Saturday, August 24, 2013

Better

Hey, it's okay. I feel a lot better now. I can't go into too many details right now because I have important big kid work to do! I'm moving out! And there's a lot to get done. For now, let's just chill out.


Wednesday, August 21, 2013

Yeah, No, Seriously, Wow

So glad I'm a pathetic garbage "human". Feels good. Feels awesome. Life is awesome. Thanks for the totally rad mental fucking problems, it's all so chill.

Friday, July 26, 2013

Old Man's War

My good friend Paul introduced me to an amazing author the other day, John Scalzi. I never was a huge science fiction buff, though I was into it a bit more when I was younger. Mostly older stuff like Bradbury though, nothing too new. But Paul insisted that Scalzi's book, Old Man's War, was one of his favourites, and shit, paperback science fiction novels are like 10 bucks, so I gave it a shot...

And now I'm completely, head over heels in love! I cannot stress enough how this is easily one of the best books I have ever read. I knew I loved it when I was only two and a half pages in. Old Man's War is the first in a trilogy, thank god, because I finished it in less than a total of 24 hours and I need more. Also, I'm unused to books being so cheap, so you know what that means? Time to buy more and more and more and more and...

I also added another Christopher Moore book to my collection: Sacré Bleu: A Comedy D'Art. I have a very deep love for all of Moore's stories, and encourage everyone to give them a shot. They're funny as hell, but with amazing storytelling and some deeply emotional moments too. The tagline for Sacré |Bleu is:

In July 1890, Vincent van Gogh went into a cornfield and shot himseld. Or did he?
 I feel like I'm at the right point in my life right now to have found this book. I don't think I would appreciate it as much as I think I'm going to if I didn't have my newfound art and art history background. Just started it today, so I'll probably be done by Sunday hahaha. Anyhow, I'm off for a lovely day of hanging out with my girl Sarah. We're going for lunch at The Tipper, a really great little place near my work, and then who knows.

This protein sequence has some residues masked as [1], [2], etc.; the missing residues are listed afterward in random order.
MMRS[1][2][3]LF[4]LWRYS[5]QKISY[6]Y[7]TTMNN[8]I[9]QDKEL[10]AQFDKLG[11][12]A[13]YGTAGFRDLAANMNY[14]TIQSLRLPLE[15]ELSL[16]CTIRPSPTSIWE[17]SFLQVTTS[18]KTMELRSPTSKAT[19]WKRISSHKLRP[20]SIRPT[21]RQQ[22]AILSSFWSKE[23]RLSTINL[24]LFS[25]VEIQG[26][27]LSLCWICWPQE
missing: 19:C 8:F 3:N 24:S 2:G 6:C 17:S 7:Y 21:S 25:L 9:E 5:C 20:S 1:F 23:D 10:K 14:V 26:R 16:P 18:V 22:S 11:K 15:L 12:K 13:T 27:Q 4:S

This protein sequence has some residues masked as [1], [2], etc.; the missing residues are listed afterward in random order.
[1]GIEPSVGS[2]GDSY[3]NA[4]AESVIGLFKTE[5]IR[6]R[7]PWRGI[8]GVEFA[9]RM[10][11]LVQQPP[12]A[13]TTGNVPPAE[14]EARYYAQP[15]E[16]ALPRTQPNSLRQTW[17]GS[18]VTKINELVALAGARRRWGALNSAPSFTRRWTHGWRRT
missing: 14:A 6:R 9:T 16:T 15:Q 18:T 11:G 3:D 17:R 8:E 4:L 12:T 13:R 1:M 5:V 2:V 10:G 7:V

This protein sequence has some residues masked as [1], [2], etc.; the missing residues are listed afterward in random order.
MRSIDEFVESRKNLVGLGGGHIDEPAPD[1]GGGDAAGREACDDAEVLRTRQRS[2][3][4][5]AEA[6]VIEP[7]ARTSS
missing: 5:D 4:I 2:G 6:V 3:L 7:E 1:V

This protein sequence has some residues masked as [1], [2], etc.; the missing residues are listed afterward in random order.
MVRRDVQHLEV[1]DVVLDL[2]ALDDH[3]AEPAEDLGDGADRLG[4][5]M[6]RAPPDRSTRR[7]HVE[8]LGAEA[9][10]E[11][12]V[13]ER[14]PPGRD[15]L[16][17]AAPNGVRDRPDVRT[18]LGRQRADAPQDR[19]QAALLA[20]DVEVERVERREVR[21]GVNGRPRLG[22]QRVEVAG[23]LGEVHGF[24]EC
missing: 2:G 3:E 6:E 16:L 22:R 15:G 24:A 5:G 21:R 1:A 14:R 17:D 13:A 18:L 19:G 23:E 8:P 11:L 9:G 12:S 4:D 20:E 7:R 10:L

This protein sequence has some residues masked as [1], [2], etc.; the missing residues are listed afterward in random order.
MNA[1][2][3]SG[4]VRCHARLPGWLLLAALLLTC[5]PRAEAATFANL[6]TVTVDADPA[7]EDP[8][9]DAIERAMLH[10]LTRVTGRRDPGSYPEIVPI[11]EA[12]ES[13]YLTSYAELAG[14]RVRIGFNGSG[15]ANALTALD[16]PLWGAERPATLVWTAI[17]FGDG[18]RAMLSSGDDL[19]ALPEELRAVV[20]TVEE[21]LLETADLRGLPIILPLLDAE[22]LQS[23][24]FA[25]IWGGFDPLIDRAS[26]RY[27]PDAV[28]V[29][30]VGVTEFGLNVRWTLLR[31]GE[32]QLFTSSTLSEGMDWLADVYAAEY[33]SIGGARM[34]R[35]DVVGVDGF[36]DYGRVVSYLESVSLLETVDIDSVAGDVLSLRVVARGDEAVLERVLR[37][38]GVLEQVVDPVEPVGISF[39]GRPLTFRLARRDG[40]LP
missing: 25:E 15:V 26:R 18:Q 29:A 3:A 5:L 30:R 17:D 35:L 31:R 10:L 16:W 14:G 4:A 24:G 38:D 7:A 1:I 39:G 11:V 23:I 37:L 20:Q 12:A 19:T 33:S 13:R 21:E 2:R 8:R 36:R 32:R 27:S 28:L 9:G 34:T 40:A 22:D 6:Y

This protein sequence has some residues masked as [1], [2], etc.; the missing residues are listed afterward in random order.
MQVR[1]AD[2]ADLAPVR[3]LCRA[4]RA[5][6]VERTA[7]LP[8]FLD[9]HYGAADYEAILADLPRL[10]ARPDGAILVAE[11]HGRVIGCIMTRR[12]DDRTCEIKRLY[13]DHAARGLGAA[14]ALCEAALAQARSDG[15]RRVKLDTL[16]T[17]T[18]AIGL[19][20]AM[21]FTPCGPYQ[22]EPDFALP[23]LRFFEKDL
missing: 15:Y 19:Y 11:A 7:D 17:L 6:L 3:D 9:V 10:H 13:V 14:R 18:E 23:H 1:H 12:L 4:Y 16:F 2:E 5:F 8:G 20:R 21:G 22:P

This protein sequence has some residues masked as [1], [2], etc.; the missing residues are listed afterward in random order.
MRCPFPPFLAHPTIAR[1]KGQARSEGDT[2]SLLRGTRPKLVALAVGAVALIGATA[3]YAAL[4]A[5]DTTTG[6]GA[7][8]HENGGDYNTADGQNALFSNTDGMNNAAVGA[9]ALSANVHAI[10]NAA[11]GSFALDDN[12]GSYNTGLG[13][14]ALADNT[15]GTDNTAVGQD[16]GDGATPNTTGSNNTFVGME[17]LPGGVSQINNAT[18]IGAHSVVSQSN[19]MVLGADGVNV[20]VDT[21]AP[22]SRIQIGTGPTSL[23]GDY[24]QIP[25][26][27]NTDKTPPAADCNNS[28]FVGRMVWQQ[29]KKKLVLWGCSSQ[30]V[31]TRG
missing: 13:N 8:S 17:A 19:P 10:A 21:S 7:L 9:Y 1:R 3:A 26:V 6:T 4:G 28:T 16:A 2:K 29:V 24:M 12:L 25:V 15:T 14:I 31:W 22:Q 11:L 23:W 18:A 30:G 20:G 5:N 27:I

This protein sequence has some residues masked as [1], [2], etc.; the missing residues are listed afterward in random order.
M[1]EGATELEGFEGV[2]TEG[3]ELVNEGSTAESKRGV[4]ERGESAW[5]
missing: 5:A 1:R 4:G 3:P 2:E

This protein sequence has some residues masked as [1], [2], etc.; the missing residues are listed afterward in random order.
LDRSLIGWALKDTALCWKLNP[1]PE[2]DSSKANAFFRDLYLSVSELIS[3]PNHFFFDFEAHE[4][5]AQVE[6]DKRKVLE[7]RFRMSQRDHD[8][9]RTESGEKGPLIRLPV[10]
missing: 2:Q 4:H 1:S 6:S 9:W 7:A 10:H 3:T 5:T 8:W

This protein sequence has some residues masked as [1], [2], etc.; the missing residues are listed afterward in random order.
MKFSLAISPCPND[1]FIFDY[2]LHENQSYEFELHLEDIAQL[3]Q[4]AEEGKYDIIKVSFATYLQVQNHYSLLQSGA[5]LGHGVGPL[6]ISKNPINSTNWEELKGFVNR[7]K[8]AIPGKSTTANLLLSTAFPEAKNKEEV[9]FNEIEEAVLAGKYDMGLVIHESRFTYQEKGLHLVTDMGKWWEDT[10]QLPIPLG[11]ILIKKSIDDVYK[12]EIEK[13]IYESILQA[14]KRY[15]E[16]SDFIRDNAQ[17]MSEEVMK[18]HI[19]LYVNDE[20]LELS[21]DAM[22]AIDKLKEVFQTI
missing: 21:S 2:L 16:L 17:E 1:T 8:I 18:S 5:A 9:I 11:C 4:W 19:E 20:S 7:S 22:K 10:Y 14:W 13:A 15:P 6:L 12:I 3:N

Wednesday, July 3, 2013

Are You My Mother?

Since it was my birthday a couple of days ago, I decided to buy myself a present yesterday: two books. One was an anatomy book for artists (it's so beautiful!) that I've been meaning to buy for a while, and the other one is a graphic novel by Alison Bechdel, Are You My Mother? It's the companion to a previous novel, Fun Home. Of course, I'm already 3/4 of the way through it, and completely loving every second of it.

When I read Fun Home, it was my first time in college. I was 18, and determined to become and English major. In taking as many English and Literature classes as I could, I ended up taking one of "The Graphic Novel". My teacher at the time said that he had had a hard time getting permission to teach this class, and met with a lot of resistance from fellow professors. This was not astonishing news. At the time of this class, almost 4 and a half years ago, graphic novels had not yet reached a great degree of recognition. Today, they're making better progress.

The rest of my class was completely flummoxed by Fun Home. Bechdel is smart, and it wasn't like many other graphic novels I had encountered. I read the entire thing twice before we discussed it the following week in class, completely enthralled with a form of storytelling that I didn't yet have much experience with. It had such a personal, yet matter-of-fact tone that I hadn't seen in the other comics and graphic novels that I had read up until that point. She was good at thinking, which sounds crazy, but is something that most people are not very good at. She thought about things, and then thought about thinking about them.